How to Get Your Retirement Savings on Track

It doesn’t take much research to find articles, studies and warnings that American’s retirement savings are in rough shape. (See Most Older Americans Fall Short on Retirement SavingsThe Typical American Has This Much in Retirement SavingsWhat Does the Average Person Have Saved for Their Retirement). Pre-retirees who find themselves behind in their savings, have to make every effort to step up their game because their most precious resource – time – is running out.

The question and challenge is how to increase your savings for retirement?

Here is a 5 step framework that can help you make the most of the years leading up to retirement. (Note: you can use and follow this framework with your financial planner.)

  1. Collect and record (document) your monthly expense history for the most recent 12 months. This step is not only critical, but mandatory.

Begin by collecting your historical records such as credit card statements and your check book. Then calculate how much you spent each month for every expense category (e.g. mortgage or rent, utilities, groceries, etc.). Next, classify your monthly expenses into discretionary and non-discretionary sub-totals. So for each month you will have two expense sub-totals: one contains your monthly expenses by category and the other sums your monthly expenses into discretionary and non-discretionary categories.

The reason that this step is mandatory is that you can not create, manage or control a budget without knowing your spending. For example, if you want to cut back an expense in order to increase your savings or pay off debt, you need to know what you’re spending and whether that expense is needed to live on (non-discretionary) or is something that you could live without (discretionary).

  1. Create a budget using your expense history as input. Note that the creating a budget is a process. It includes setting goals (including savings), decision making, prioritization, tradeoffs and sacrifice. Learning to use and to follow a budget is a discipline.

Your primary goal is to increase your savings. Simply stated you need to increase your income, pay off debt and reduce your expenses. How you go about this is up to you, your family and financial planner.

  1. Use a detailed retirement calculator (such as the one offered by Fidelity) to see how your finances stack up relative to your retirement needs. Your retirement plan enables you to see the cumulative effect of your money management and investments over a 20, 30 or even longer time frame.

In this step you are creating a plan (which is different than a budget) that will include all of your retirement years. Note that you can use your budget as input to help create your retirement plan.

Many people ask how much they’ll need in order to retire. I think the first question you need to ask is how much will my retirement cost? Developing a plan answers these questions in the correct sequence.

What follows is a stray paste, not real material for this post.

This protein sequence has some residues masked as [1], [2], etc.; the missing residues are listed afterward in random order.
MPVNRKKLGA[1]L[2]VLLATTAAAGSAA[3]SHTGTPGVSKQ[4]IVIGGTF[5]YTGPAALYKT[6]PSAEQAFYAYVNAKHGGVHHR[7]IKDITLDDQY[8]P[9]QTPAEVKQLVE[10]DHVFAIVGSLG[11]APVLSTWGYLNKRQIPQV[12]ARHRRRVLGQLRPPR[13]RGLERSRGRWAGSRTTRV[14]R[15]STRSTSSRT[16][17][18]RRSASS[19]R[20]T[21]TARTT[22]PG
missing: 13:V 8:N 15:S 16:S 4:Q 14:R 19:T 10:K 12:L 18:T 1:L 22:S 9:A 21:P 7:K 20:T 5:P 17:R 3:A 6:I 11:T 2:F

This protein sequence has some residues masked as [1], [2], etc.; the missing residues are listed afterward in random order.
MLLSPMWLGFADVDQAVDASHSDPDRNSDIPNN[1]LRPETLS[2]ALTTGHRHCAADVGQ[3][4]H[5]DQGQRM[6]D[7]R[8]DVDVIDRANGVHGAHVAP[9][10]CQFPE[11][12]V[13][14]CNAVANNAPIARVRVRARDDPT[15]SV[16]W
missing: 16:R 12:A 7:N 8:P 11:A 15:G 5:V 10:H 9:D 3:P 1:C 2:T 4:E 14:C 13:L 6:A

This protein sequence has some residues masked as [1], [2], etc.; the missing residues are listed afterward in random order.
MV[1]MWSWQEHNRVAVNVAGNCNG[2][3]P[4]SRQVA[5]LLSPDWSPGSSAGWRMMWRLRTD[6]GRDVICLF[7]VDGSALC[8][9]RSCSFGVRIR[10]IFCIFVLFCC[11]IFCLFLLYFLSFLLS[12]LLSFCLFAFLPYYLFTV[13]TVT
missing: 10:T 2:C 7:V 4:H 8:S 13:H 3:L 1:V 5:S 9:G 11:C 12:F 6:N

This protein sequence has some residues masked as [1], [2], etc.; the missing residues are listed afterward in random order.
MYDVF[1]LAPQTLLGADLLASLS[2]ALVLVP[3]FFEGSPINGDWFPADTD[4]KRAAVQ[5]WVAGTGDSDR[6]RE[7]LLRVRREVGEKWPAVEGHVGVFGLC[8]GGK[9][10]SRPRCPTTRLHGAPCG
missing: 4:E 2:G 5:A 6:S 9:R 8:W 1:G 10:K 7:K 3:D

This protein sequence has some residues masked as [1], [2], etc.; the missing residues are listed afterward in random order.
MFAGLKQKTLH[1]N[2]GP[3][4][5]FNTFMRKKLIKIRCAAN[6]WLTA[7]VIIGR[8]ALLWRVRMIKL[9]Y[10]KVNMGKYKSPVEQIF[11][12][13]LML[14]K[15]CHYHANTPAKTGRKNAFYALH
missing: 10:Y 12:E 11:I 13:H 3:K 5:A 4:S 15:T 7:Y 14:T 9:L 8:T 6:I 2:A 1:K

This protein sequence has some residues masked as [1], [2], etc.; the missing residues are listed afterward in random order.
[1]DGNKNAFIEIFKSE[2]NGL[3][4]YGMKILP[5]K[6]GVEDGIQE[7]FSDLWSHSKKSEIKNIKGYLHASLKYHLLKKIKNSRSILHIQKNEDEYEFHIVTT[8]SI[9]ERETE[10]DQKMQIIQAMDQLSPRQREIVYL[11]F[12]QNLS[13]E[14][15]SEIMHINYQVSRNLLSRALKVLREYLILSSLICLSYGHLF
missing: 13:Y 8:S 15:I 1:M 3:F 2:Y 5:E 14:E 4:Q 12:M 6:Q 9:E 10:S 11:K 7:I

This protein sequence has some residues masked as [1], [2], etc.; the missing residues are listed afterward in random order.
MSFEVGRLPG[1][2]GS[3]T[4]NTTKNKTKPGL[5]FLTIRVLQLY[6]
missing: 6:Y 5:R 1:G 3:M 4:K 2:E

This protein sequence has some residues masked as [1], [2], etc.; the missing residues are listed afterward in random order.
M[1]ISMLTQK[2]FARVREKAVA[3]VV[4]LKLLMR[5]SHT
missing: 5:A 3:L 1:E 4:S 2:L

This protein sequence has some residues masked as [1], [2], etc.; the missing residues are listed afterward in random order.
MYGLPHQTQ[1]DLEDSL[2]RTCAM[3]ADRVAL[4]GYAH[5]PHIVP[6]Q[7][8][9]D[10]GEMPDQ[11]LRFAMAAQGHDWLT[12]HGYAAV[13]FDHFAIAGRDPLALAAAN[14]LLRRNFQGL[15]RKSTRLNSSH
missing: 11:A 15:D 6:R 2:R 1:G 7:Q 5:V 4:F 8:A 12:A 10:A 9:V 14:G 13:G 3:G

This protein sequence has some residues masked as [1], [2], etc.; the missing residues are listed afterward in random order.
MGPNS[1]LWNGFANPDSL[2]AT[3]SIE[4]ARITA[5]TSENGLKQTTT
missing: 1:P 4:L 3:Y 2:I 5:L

1. If the results from the retirement calculator indicate that you are not on track to fund your retirement, you need to look for ways to get on track. Note that some of these tactics can be implemented and included in the budgeting process. For example,
  • Increase your contributions to a 401k or Roth IRA.
  • Maximize an employer 401k match.
  • Take advantage of the over 50 401k and Roth IRA catch up provisions.
  • Utilize, if available, any tax sheltered programs offered by your employer such as an HCSA or Employee Stock Purchase Plans.
  • Look for ways to cut expenses.
  • Pay down debt. This may be a more effective use of cash compared with today’s low yielding investments.
  • Look for opportunities to generate more income and increase savings.
  • Consider refinancing your mortgage given historically attractive rates.
  • Consider creating a retirement plan scenario that factors in downsizing, relocating or working additional years.
  • Develop a Social Security strategy that maximizes what you receive.
  • Work with your financial planner to allocate your investments according to your age and risk tolerance.
  1. Monitor your budget and retirement plan. You should compare your actual expenses to your budget targets at least quarterly so you can make the necessary adjustments to stay on budget. And you should re-run your detailed retirement calculator at least once a year to see if you are getting your plan on track.

The beauty of this framework is that it covers what you can control today, helps you set goals and puts things into a long term context, i.e. the duration of your entire retirement.

For those of you who, like me, are DYI budgeters, you can check out my personal budgeting series to get more information. Here’s what topics are covered.

Part 1 Introduction

Part 2 Expense Recording and Tracking

Part 3 A – Income

Part 3 B – Expenses

Part 4 – How to Use a Budget

Part 5 – How to Forecast

Part 6 – How to Create a Financial Plan

Part 7 – Financial Scenarios

And for those of you who are not inclined to go it alone, you can use this framework for reference when you work with your financial planner.

Getting your retirement plan on track requires determination, basic financial literacy, hard work and commitment. Even if time is running out, it is still possible to improve your future retirement life.

Good luck!

Note: the information contained in this article is not offered as advice or guidance. Its purpose is illustrative – not instructive or prescriptive. As always, consider seeking professional advice when it comes to your financial decisions.